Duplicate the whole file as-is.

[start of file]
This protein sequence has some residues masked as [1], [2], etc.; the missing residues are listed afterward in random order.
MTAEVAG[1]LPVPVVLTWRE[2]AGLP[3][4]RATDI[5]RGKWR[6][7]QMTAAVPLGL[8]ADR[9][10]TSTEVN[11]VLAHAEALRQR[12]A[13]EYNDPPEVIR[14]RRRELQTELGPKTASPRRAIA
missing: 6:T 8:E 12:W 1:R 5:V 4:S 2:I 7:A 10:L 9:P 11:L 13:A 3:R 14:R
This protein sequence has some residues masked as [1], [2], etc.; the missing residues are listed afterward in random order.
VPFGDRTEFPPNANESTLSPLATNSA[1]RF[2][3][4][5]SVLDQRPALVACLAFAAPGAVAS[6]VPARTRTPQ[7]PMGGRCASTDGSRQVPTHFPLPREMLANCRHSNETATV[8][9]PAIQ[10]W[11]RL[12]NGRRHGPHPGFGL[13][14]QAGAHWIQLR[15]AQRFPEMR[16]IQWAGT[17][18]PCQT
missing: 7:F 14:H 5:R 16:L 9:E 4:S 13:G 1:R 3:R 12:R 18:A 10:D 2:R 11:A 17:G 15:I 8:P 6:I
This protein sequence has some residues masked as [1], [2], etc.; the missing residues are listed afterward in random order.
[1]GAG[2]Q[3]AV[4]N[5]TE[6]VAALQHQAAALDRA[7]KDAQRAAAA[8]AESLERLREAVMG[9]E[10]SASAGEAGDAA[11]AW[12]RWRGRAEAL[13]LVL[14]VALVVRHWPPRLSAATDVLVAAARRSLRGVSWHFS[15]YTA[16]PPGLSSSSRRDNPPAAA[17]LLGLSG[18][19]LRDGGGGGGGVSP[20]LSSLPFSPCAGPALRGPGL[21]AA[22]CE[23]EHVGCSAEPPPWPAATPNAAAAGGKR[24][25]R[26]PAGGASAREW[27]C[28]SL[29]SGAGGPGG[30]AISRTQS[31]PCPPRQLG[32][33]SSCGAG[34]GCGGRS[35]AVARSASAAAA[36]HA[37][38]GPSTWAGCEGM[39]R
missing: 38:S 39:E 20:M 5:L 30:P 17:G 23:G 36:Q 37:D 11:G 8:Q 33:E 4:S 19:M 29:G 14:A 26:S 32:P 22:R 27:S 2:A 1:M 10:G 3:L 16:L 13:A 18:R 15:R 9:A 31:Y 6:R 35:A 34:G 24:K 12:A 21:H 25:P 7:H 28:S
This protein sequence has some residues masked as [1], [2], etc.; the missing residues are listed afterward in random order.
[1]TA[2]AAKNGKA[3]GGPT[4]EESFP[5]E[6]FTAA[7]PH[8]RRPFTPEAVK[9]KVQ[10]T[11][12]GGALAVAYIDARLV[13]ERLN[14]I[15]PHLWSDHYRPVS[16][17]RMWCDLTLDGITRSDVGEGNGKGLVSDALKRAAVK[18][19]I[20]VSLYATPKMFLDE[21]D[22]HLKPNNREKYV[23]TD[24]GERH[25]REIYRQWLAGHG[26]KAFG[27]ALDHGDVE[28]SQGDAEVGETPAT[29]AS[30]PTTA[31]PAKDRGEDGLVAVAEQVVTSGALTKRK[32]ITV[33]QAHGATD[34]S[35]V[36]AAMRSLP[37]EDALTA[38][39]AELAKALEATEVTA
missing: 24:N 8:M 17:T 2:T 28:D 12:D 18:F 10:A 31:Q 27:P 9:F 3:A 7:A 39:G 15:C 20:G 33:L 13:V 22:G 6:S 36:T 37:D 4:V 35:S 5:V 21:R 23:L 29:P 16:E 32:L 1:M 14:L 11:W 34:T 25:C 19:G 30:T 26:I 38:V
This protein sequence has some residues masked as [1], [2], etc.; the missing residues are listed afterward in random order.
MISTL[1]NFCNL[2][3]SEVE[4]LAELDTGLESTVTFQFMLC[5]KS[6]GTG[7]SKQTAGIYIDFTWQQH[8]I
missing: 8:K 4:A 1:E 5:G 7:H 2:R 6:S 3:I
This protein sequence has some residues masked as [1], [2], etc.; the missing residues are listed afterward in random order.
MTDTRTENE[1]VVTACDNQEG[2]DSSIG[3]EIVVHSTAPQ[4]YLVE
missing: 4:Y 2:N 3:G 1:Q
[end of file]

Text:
This protein sequence has some residues masked as [1], [2], etc.; the missing residues are listed afterward in random order.
MTAEVAG[1]LPVPVVLTWRE[2]AGLP[3][4]RATDI[5]RGKWR[6][7]QMTAAVPLGL[8]ADR[9][10]TSTEVN[11]VLAHAEALRQR[12]A[13]EYNDPPEVIR[14]RRRELQTELGPKTASPRRAIA
missing: 6:T 8:E 12:W 1:R 5:V 4:S 2:I 7:A 10:L 9:P 11:L 13:A 3:R 14:R
This protein sequence has some residues masked as [1], [2], etc.; the missing residues are listed afterward in random order.
VPFGDRTEFPPNANESTLSPLATNSA[1]RF[2][3][4][5]SVLDQRPALVACLAFAAPGAVAS[6]VPARTRTPQ[7]PMGGRCASTDGSRQVPTHFPLPREMLANCRHSNETATV[8][9]PAIQ[10]W[11]RL[12]NGRRHGPHPGFGL[13][14]QAGAHWIQLR[15]AQRFPEMR[16]IQWAGT[17][18]PCQT
missing: 7:F 14:H 5:R 16:L 9:E 4:S 13:G 1:R 3:R 12:R 18:A 10:D 2:R 11:A 17:G 15:I 8:P 6:I
This protein sequence has some residues masked as [1], [2], etc.; the missing residues are listed afterward in random order.
[1]GAG[2]Q[3]AV[4]N[5]TE[6]VAALQHQAAALDRA[7]KDAQRAAAA[8]AESLERLREAVMG[9]E[10]SASAGEAGDAA[11]AW[12]RWRGRAEAL[13]LVL[14]VALVVRHWPPRLSAATDVLVAAARRSLRGVSWHFS[15]YTA[16]PPGLSSSSRRDNPPAAA[17]LLGLSG[18][19]LRDGGGGGGGVSP[20]LSSLPFSPCAGPALRGPGL[21]AA[22]CE[23]EHVGCSAEPPPWPAATPNAAAAGGKR[24][25]R[26]PAGGASAREW[27]C[28]SL[29]SGAGGPGG[30]AISRTQS[31]PCPPRQLG[32][33]SSCGAG[34]GCGGRS[35]AVARSASAAAA[36]HA[37][38]GPSTWAGCEGM[39]R
missing: 38:S 39:E 20:M 5:L 30:P 17:G 23:G 36:Q 37:D 11:G 8:Q 33:E 4:S 19:M 29:G 14:A 26:S 32:P 22:R 27:S 2:A 1:M 10:G 3:L 16:L 13:A 18:R 15:R 9:A 31:Y 6:R 35:A 34:G 24:K 12:A 21:H 25:P 7:H 28:S
This protein sequence has some residues masked as [1], [2], etc.; the missing residues are listed afterward in random order.
[1]TA[2]AAKNGKA[3]GGPT[4]EESFP[5]E[6]FTAA[7]PH[8]RRPFTPEAVK[9]KVQ[10]T[11][12]GGALAVAYIDARLV[13]ERLN[14]I[15]PHLWSDHYRPVS[16][17]RMWCDLTLDGITRSDVGEGNGKGLVSDALKRAAVK[18][19]I[20]VSLYATPKMFLDE[21]D[22]HLKPNNREKYV[23]TD[24]GERH[25]REIYRQWLAGHG[26]KAFG[27]ALDHGDVE[28]SQGDAEVGETPAT[29]AS[30]PTTA[31]PAKDRGEDGLVAVAEQVVTSGALTKRK[32]ITV[33]QAHGATD[34]S[35]V[36]AAMRSLP[37]EDALTA[38][39]AELAKALEATEVTA
missing: 24:N 8:M 17:T 2:T 28:D 12:D 18:F 10:A 31:Q 27:P 9:F 3:A 7:A 39:G 15:C 20:G 33:L 13:V 22:G 6:S 36:T 37:D 4:V 35:S 5:V 21:R 23:L 29:P 16:E 32:L 1:M 14:L 11:W 34:T 25:C 19:G 30:T 26:I 38:V
This protein sequence has some residues masked as [1], [2], etc.; the missing residues are listed afterward in random order.
MISTL[1]NFCNL[2][3]SEVE[4]LAELDTGLESTVTFQFMLC[5]KS[6]GTG[7]SKQTAGIYIDFTWQQH[8]I
missing: 8:K 4:A 1:E 5:G 7:H 2:R 6:S 3:I
This protein sequence has some residues masked as [1], [2], etc.; the missing residues are listed afterward in random order.
MTDTRTENE[1]VVTACDNQEG[2]DSSIG[3]EIVVHSTAPQ[4]YLVE
missing: 4:Y 2:N 3:G 1:Q